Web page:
The World Marks World Cancer Day
Cancer is the uncontrolled growth and spread of cells.
It can affect almost any part of the body and the growths often invade surrounding tissue and can change.
Cancer are of different types and can be prevented by avoiding exposure to common risk factors, such as tobacco smoke.
In addition, a significant proportion of cancer can be cured, by surgery, radiotherapy or chemotherapy, especially if they are detected early.
This year’s themewill build on the success of last year's campaign, by again focusing on Target 5 of the World Cancer Declaration: Reduce stigma and dispel myths about cancer, under the tagline “Debunk the myths”.
The four myths are:
Myth 1: We don't need to talk about cancer.
Truth: Whilst cancer can be a difficult topic to address, particularly in some cultures and settings, dealing with the disease openly can improve outcomes at an individual, community and policy level.
Myth 2: There are no signs or symptoms of cancer.
Truth: For many cancers, there are warning signs and symptoms and the benefits of early detection are indisputable.
Myth 3: There is nothing I can do about cancer.
Truth: There is a lot that can be done at an individual, community and policy level and with the right strategies; a third of the most common cancers can be prevented.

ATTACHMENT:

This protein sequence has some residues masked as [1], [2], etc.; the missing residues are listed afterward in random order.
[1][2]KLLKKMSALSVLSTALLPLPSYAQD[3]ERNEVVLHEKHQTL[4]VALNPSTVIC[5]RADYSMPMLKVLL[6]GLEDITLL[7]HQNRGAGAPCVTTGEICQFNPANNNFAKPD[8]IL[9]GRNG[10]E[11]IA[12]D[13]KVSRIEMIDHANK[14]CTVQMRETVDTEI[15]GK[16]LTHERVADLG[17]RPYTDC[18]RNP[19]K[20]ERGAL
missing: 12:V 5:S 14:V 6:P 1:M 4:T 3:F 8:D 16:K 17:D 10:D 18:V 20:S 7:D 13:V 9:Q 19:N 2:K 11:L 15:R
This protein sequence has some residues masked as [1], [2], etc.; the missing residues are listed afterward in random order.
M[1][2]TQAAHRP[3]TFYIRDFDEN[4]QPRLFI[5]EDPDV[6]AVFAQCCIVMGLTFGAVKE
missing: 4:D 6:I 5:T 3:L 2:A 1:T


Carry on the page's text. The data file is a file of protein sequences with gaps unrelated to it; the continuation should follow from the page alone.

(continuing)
Myth 4: I don't have the right to cancer care.
Truth: All people have the right to access proven and effective cancer treatments and services on equal terms, and without suffering hardship as a consequence.
The purpose of World Cancer Day is to raise awareness about cancer to encourage its prevention, detection, and treatment.
According to the Kenya Medical Association, it is estimated that 28, 000 new cases of cancer are reported each year in Kenya with more than 22, 000 deaths per year.
The Union for International Cancer Control also revealed that a total of 7.6 million people die from cancer worldwide every year, out of which, 4 million die prematurely between ages 30 and 69.
According to 2008 data, Cancer is one of the leading causes of death worldwide and accounted for 7.6 million deaths (around 13% of all deaths) that year, which has led to a major concern among the people all over the world.
By Beth Nyaga
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